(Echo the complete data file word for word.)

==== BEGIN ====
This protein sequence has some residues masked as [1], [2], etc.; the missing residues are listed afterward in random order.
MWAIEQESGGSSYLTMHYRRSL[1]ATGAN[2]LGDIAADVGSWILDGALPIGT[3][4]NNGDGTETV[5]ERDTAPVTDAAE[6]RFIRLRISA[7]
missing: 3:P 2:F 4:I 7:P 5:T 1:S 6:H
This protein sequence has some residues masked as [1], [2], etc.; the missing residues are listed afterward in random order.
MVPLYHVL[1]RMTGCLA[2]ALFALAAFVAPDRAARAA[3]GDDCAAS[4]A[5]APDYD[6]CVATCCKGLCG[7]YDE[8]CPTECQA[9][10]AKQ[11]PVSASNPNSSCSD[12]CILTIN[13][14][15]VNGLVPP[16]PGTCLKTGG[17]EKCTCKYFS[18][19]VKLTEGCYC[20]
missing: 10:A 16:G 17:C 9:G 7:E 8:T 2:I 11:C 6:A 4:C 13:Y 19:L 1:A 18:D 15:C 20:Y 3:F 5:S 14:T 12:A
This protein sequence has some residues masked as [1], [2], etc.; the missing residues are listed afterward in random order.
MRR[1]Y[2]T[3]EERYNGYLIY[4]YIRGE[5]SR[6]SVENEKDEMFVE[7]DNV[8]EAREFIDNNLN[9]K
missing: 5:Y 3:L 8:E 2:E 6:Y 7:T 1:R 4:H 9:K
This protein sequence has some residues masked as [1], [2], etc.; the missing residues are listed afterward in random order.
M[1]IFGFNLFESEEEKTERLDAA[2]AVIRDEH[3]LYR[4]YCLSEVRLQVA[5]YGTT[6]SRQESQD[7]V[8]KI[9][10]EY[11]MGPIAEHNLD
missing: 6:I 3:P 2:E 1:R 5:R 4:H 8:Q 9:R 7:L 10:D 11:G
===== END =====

This protein sequence has some residues masked as [1], [2], etc.; the missing residues are listed afterward in random order.
MWAIEQESGGSSYLTMHYRRSL[1]ATGAN[2]LGDIAADVGSWILDGALPIGT[3][4]NNGDGTETV[5]ERDTAPVTDAAE[6]RFIRLRISA[7]
missing: 3:P 2:F 4:I 7:P 5:T 1:S 6:H
This protein sequence has some residues masked as [1], [2], etc.; the missing residues are listed afterward in random order.
MVPLYHVL[1]RMTGCLA[2]ALFALAAFVAPDRAARAA[3]GDDCAAS[4]A[5]APDYD[6]CVATCCKGLCG[7]YDE[8]CPTECQA[9][10]AKQ[11]PVSASNPNSSCSD[12]CILTIN[13][14][15]VNGLVPP[16]PGTCLKTGG[17]EKCTCKYFS[18][19]VKLTEGCYC[20]
missing: 10:A 16:G 17:C 9:G 7:E 8:T 2:I 11:C 6:A 4:C 13:Y 19:L 1:A 18:D 15:C 20:Y 3:F 5:S 14:T 12:A
This protein sequence has some residues masked as [1], [2], etc.; the missing residues are listed afterward in random order.
MRR[1]Y[2]T[3]EERYNGYLIY[4]YIRGE[5]SR[6]SVENEKDEMFVE[7]DNV[8]EAREFIDNNLN[9]K
missing: 5:Y 3:L 8:E 2:E 6:Y 7:T 1:R 4:H 9:K
This protein sequence has some residues masked as [1], [2], etc.; the missing residues are listed afterward in random order.
M[1]IFGFNLFESEEEKTERLDAA[2]AVIRDEH[3]LYR[4]YCLSEVRLQVA[5]YGTT[6]SRQESQD[7]V[8]KI[9][10]EY[11]MGPIAEHNLD
missing: 6:I 3:P 2:E 1:R 5:R 4:H 8:Q 9:R 7:L 10:D 11:G